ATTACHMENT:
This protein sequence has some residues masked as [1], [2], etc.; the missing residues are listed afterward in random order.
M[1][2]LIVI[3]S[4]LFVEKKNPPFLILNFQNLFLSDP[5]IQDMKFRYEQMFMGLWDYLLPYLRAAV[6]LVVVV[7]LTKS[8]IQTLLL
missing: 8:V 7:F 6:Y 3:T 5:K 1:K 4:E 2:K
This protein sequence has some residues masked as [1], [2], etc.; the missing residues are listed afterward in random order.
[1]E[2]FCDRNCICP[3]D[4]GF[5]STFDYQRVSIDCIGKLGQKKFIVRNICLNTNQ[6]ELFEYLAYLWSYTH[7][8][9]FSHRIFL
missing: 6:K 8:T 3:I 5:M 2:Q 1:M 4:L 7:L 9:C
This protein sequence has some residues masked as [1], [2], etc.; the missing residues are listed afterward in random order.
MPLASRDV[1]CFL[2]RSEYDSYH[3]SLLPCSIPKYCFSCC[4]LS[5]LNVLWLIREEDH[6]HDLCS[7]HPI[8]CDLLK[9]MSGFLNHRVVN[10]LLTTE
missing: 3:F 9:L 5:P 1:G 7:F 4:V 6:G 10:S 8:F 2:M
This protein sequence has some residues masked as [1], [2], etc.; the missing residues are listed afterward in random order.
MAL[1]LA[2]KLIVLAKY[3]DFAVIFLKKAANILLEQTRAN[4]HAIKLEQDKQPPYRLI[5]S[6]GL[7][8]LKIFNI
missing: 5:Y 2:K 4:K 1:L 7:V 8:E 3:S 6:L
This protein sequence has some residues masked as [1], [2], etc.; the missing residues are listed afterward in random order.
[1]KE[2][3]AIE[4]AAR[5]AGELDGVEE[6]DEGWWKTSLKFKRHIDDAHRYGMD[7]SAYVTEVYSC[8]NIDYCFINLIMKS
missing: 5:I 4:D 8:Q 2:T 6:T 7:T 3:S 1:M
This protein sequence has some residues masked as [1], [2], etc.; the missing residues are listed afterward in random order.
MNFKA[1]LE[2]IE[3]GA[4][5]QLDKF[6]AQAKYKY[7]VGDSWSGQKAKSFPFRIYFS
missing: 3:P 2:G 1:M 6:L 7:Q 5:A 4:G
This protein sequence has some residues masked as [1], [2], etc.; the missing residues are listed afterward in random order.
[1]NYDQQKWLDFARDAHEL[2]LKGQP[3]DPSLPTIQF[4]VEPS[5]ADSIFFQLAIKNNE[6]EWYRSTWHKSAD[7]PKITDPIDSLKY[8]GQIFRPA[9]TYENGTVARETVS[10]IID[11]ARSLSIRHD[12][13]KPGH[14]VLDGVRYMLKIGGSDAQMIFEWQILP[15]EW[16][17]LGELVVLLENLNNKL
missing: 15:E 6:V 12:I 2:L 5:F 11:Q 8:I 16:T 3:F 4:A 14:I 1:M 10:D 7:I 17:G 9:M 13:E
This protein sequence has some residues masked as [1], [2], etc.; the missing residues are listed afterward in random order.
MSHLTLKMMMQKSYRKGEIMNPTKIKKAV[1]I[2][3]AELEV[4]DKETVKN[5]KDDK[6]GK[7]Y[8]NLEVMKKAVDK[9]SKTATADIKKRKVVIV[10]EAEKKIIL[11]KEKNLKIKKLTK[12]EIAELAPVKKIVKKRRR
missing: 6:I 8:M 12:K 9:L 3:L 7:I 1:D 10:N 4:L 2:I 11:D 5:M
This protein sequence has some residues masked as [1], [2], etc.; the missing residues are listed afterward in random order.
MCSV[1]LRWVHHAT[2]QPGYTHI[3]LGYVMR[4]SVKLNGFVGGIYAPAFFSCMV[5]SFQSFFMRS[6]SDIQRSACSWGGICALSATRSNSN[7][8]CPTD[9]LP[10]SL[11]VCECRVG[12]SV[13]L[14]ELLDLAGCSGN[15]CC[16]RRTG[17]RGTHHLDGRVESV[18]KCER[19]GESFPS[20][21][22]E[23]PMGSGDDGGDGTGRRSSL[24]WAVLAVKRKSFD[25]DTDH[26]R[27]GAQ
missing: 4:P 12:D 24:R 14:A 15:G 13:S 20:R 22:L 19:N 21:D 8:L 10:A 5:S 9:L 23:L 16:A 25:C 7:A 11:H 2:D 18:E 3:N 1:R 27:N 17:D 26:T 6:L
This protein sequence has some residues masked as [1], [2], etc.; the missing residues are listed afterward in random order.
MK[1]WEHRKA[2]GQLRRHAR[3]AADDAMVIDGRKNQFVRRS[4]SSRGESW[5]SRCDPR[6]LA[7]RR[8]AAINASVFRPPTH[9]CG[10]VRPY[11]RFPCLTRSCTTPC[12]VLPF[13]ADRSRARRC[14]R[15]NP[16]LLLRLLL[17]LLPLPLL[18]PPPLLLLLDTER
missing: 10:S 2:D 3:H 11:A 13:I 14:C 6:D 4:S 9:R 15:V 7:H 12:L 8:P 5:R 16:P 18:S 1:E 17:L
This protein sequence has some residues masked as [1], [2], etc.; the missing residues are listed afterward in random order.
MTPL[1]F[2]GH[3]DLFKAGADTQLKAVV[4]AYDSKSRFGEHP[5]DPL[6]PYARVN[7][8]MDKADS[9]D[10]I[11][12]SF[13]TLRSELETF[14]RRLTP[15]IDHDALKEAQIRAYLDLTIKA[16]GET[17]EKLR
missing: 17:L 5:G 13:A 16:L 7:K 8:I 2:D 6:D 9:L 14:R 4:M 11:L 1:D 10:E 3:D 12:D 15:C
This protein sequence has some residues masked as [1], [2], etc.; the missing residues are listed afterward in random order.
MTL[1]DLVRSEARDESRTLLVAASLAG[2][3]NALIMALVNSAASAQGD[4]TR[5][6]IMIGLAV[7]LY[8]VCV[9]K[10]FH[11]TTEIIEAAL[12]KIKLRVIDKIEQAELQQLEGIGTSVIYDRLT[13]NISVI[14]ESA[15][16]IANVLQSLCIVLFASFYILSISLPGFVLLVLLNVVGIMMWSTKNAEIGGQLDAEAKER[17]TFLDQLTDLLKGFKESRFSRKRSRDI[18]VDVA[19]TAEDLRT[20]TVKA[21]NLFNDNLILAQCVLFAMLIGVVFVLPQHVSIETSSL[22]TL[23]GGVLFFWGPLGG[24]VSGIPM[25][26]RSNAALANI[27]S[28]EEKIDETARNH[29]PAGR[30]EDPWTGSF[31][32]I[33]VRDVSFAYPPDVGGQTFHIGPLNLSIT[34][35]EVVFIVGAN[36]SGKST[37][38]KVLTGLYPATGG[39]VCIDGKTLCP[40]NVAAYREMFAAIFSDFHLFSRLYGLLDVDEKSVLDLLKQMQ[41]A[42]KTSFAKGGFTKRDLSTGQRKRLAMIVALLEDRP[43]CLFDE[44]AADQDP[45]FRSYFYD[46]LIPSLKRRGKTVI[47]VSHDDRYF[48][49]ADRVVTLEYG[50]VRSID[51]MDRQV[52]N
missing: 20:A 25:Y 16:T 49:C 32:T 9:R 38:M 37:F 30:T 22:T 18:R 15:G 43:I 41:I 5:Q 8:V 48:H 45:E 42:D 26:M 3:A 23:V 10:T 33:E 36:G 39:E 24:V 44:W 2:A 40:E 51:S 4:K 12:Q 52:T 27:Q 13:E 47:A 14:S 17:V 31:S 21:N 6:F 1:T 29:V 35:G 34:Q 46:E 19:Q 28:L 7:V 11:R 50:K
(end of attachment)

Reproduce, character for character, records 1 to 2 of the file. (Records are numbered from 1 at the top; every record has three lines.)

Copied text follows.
This protein sequence has some residues masked as [1], [2], etc.; the missing residues are listed afterward in random order.
M[1][2]LIVI[3]S[4]LFVEKKNPPFLILNFQNLFLSDP[5]IQDMKFRYEQMFMGLWDYLLPYLRAAV[6]LVVVV[7]LTKS[8]IQTLLL
missing: 8:V 7:F 6:Y 3:T 5:K 1:K 4:E 2:K
This protein sequence has some residues masked as [1], [2], etc.; the missing residues are listed afterward in random order.
[1]E[2]FCDRNCICP[3]D[4]GF[5]STFDYQRVSIDCIGKLGQKKFIVRNICLNTNQ[6]ELFEYLAYLWSYTH[7][8][9]FSHRIFL
missing: 6:K 8:T 3:I 5:M 2:Q 1:M 4:L 7:L 9:C